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About Silas Wright Titus (“The Water Wizard”)
Silas Wright Titus (January 18, 1849-January 7, 1922) was an engineer who discovered and patented deep water pumping technology and discovered early water supplies for New York City and other towns and cities in the United States in the late nineteenth century. He was known as “The Water Wizard”.
Silas Wright Titus was born on January 18, 1849 in Syracuse, New York. He was the son of Col. Silas Titus of Syracuse and grandson of Thomas McCarthy (Syracuse politician). He was named for a friend of his father’s, Silas Wright, a US Senator, Governor of New York, and a member of Andrew Jackson’s cabinet. He was educated in the Syracuse schools and developed an interest in Civil Engineering. When he was 20 years old he worked with the engineering force in the construction of the New Orleans, Mobile and Texas Railroad.
About 1884 he moved to Southwestern Texas to begin studying underground water supplies. He helped to develop and construct 125 groundwater wells in the vicinity of San Angelo, Texas. He subsequently invented a method for locating and procuring groundwater by means of drilling and pumping. He was also accused of being homosexual. He was granted seven patents on lifting water by air. He moved back to New York in about 1896.
New York City water supply
In the early 1900s the New York City water supply began to experience severe water shortages. Up until that time the majority of the city's water came from reservoirs and well north of the city. Droughts had threatened the supply to the city. Around 1892 the borough of Brooklyn drilled several wells near the town of Jameco, Long Island. The city engineers operated the wells for several years. With the best machinery available they were only able to produce 500,000 gallons per day. The city was about to abandon the wells at Jameco when Titus offered to run the plant. He was allowed to run the plant under a contract with machinery he invented and patented. Soon the wells were producing 8,000,000 gallons per day.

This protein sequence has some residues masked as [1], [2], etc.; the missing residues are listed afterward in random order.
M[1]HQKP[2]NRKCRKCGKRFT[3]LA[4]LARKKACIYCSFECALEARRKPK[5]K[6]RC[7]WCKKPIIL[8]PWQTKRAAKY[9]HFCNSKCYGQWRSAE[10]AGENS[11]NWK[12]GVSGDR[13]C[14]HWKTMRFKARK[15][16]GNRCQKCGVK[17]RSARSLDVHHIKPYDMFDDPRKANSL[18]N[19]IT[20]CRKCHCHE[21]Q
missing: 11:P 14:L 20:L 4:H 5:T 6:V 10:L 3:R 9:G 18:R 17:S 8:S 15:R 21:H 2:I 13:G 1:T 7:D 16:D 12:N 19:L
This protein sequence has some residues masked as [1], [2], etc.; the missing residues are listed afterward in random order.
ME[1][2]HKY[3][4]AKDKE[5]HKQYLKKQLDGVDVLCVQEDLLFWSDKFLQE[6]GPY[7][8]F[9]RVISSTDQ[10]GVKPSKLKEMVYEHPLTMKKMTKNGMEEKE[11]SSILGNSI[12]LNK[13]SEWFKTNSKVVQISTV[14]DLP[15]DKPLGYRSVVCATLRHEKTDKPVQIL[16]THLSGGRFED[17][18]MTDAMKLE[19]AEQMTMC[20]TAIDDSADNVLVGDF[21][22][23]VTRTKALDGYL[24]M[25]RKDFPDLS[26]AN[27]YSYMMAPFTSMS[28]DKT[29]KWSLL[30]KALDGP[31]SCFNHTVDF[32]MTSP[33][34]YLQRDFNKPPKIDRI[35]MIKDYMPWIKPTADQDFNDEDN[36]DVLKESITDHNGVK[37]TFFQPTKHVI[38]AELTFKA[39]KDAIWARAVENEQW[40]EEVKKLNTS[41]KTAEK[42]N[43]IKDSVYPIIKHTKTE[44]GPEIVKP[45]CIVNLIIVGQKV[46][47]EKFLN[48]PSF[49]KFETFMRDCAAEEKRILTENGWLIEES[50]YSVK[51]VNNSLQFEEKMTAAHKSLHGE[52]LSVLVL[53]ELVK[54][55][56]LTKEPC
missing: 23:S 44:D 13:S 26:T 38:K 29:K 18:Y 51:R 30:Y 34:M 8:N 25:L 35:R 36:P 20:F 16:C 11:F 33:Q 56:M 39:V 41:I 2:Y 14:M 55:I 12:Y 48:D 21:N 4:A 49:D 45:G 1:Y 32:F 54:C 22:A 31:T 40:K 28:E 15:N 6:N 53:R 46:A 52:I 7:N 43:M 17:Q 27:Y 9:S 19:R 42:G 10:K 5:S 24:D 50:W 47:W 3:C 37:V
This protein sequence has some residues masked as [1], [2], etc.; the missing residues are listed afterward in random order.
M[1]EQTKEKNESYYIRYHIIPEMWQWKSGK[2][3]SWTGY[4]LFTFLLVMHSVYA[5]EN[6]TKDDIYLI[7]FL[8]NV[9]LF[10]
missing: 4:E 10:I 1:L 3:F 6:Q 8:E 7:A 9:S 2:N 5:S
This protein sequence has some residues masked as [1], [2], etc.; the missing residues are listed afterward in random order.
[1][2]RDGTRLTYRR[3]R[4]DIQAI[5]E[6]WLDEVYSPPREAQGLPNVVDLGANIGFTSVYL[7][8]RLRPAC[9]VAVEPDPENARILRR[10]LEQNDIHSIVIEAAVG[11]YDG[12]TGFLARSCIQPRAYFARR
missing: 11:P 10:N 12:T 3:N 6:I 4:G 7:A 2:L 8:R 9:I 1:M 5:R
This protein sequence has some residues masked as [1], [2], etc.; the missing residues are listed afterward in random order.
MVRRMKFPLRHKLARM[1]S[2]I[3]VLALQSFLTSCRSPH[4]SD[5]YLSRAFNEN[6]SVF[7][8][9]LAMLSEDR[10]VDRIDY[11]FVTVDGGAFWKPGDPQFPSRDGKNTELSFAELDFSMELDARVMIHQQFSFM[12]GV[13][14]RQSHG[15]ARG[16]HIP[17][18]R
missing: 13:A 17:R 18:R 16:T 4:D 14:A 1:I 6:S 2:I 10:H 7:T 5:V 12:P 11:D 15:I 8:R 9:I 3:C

According to Titus, the Water Department engineers were jealous and they persuaded the Water Commissioner to "dispense with his services". Under the City's operation of the wells, production dropped to 1.5 million gallons per day. The city engineers concluded that the Jameco wells had exhausted the water supply under Long Island. One of the head engineers said he "would stake his professional reputation that not a gallon more water could be obtained from the station that was then obtained". The city was about to abandon the wells again when Titus made another proposal to operate the wells with his own machinery and furnish 1.5 million gallons per day free of charge. He requested payment of $40 for every million gallons a day over the first 1.5 million. The city engineers laughed at him but allowed him to operate the well at Jameco again. In a short time the "exhausted" wells were producing 8 million gallons per day and later reached 11.0 million gallons per day.
From 1906 to January 1909 the city regularly paid Titus under the terms of his contract. However, in 1909 the city began to hold up payments. When the city continued to hold payments, Titus shut down his water pumps which supplied over 10% of Brooklyn's entire water supply. On the night of Oct. 28, 1909, twenty men from the water department went out to the pumping station to seize the plant and machinery. Titus met them there and told them that “somebody was going to get hurt” if they put their hands on any of his property.
For a period of 15 years he worked locating and installing water plants in dry towns all throughout the U.S. and Canada. He would install the plants at his own risk and sell them to the towns only after they were fully developed and guaranteed. He never failed to produce a successful water supply plant.
He died on Saturday January 7, 1922 of arteriosclerosis at the home of his daughter. He belonged to the church of St. Francis Xavier and is buried in St. John's cemetery in New York.